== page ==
Good Toys for Young Children
In light of recent safety recalls by toy manufacturers, parents and early childhood program staff have voiced concerns about the safety of the toys enjoyed by young children. NAEYC offers the following information on selecting the safest and most appropriate toys for young children.
Safe toys for young children are:
- well-made (with no sharp parts or splinters and do not pinch)
- painted with nontoxic, lead-free paint
- easily cleaned
Electric toys should be "UL Approved." Be sure to check the label, which should indicate that the toy has been approved by the Underwriters Laboratories. In addition, when choosing toys for children under age 3, make sure there are no small parts or pieces that could become lodged in a child’s throat and cause suffocation.
It is important to remember that typical wear and tear can result in a once safe toy becoming hazardous. Adults should check toys frequently to make sure they are in good repair.
For a list of toys that have been recalled by manufacturers, visit the Toy Hazard Recalls page of the Consumer Product Safety Commission Website: http://www.cpsc.gov/cpscpub/prerel/category/toy.html
For information on lead poisoning, you can obtain a free brochure from the American Academy of Pediatrics: http://www.aap.org/new/Lead-PatientEdBrochure.pdf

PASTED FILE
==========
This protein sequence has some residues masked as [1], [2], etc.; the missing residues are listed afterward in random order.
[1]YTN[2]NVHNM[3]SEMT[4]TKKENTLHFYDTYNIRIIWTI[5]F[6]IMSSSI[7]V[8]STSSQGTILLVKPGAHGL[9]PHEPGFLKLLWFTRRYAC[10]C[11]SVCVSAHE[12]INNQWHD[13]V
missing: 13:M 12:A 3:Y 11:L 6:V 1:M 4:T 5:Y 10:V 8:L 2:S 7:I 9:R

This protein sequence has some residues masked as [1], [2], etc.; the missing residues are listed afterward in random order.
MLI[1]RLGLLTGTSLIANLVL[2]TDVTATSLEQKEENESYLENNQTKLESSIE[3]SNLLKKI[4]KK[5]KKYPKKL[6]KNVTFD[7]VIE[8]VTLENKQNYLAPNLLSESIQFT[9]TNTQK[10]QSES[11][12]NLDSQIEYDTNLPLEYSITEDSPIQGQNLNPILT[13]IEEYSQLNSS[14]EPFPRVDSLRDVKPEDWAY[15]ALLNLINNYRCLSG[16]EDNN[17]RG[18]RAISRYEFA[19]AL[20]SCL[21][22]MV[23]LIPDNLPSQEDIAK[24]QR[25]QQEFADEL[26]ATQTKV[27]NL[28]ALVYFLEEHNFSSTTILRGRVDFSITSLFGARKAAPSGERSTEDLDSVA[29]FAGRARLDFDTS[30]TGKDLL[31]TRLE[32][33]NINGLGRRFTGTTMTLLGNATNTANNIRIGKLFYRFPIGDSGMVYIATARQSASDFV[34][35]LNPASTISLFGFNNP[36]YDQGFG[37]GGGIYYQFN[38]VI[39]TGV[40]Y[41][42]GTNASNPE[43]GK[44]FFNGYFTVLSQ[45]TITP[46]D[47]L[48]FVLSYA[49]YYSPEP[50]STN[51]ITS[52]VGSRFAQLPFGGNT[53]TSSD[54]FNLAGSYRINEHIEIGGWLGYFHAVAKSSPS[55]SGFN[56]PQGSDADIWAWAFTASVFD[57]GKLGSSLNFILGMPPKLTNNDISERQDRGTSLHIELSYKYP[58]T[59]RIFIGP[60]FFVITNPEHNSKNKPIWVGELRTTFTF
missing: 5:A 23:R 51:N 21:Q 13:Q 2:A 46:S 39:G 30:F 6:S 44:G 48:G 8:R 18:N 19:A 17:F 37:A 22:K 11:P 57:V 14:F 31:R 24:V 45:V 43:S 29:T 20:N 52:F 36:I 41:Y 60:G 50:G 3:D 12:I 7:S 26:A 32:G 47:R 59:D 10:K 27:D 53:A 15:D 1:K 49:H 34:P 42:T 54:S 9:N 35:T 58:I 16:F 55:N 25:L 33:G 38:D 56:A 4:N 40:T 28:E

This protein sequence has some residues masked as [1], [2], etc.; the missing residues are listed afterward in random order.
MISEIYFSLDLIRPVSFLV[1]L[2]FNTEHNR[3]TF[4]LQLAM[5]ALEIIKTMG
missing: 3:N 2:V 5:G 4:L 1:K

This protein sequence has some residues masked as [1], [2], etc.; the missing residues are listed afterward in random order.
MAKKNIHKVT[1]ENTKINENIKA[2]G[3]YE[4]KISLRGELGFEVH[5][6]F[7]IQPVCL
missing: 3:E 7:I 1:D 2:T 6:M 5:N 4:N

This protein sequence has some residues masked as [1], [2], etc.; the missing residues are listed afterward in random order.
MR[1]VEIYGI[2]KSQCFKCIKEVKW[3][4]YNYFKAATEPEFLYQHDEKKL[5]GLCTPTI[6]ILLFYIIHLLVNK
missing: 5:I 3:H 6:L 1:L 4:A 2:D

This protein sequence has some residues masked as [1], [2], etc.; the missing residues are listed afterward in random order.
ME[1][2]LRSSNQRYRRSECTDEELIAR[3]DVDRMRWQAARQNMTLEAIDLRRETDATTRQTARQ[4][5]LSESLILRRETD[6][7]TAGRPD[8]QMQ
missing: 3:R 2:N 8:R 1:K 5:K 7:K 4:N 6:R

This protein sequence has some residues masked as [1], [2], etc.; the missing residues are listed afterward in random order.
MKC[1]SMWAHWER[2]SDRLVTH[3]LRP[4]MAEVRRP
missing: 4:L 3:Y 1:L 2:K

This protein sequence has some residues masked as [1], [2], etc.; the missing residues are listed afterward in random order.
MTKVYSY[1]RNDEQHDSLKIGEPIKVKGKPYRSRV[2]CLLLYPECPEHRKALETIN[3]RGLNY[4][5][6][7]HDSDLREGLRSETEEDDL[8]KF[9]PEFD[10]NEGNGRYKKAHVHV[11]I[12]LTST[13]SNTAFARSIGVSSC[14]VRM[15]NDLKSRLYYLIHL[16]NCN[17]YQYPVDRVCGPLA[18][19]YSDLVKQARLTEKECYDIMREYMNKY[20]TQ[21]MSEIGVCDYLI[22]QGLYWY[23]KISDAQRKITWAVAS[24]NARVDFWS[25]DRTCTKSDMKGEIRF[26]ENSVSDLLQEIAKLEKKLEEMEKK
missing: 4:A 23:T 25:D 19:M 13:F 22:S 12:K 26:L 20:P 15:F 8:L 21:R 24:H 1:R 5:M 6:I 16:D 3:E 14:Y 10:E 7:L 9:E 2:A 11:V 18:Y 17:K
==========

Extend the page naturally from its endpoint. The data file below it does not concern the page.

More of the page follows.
Good Toys & Activities for Young Children
In addition to being safe, toys for young children need to match their stages of development and emerging abilities. Many safe and appropriate play materials are free items typically found at home. Cardboard boxes, plastic bowls and lids, collections of plastic bottle caps, and other “treasures” can be used in more than one way by children of different ages. As you read the following lists of suggested toys for children of different ages, keep in mind that each child develops at an individual pace. Items on one list—as long as they are safe—can be good choices for children who are younger and older than the suggested age range.
Reprinted with the permission of the National Association for the Education of Young Children. © 2008 NAEYC
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